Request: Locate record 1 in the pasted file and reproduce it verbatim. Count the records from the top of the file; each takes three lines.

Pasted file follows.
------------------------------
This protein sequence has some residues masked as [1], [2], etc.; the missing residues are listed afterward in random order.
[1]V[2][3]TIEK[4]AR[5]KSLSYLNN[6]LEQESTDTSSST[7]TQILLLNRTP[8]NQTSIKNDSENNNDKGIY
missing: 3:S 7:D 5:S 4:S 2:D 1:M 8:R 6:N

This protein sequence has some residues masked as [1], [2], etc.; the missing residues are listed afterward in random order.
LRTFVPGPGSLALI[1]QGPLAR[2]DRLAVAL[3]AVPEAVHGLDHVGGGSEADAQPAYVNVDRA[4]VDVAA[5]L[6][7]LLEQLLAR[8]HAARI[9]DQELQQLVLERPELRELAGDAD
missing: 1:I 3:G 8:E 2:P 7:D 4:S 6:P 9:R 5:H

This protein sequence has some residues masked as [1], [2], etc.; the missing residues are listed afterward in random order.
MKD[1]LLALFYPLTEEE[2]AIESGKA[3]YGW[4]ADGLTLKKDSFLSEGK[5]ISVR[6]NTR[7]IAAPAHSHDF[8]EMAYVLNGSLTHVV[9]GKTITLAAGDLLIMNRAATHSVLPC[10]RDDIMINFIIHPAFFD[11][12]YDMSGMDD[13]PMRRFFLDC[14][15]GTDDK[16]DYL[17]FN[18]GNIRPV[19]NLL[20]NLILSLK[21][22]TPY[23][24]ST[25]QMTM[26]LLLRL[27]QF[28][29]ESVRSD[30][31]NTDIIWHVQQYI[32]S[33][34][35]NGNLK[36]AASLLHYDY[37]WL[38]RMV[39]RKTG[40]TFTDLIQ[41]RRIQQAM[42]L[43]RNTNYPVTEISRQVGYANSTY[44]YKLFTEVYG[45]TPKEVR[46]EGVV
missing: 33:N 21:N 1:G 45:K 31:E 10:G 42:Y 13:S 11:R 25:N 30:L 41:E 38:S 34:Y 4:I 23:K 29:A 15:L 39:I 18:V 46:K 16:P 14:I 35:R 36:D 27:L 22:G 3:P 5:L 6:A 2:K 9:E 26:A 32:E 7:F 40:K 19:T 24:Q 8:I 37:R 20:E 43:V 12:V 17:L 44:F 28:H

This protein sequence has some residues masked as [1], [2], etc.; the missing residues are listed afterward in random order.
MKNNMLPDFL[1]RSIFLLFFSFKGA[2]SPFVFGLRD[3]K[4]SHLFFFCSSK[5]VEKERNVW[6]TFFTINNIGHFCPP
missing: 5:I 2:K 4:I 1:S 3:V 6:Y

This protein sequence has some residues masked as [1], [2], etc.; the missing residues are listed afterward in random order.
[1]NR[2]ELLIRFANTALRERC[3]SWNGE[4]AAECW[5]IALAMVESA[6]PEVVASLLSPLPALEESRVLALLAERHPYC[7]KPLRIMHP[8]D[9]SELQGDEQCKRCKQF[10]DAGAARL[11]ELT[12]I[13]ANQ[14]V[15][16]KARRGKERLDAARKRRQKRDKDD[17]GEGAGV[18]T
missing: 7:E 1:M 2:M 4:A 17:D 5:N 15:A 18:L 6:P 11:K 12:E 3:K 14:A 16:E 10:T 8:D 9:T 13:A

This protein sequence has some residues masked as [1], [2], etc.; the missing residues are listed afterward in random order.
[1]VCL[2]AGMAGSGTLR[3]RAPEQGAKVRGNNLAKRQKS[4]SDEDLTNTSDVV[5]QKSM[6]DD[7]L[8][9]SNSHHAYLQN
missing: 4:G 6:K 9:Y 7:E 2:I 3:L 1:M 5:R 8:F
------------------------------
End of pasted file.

This protein sequence has some residues masked as [1], [2], etc.; the missing residues are listed afterward in random order.
[1]V[2][3]TIEK[4]AR[5]KSLSYLNN[6]LEQESTDTSSST[7]TQILLLNRTP[8]NQTSIKNDSENNNDKGIY
missing: 3:S 7:D 5:S 4:S 2:D 1:M 8:R 6:N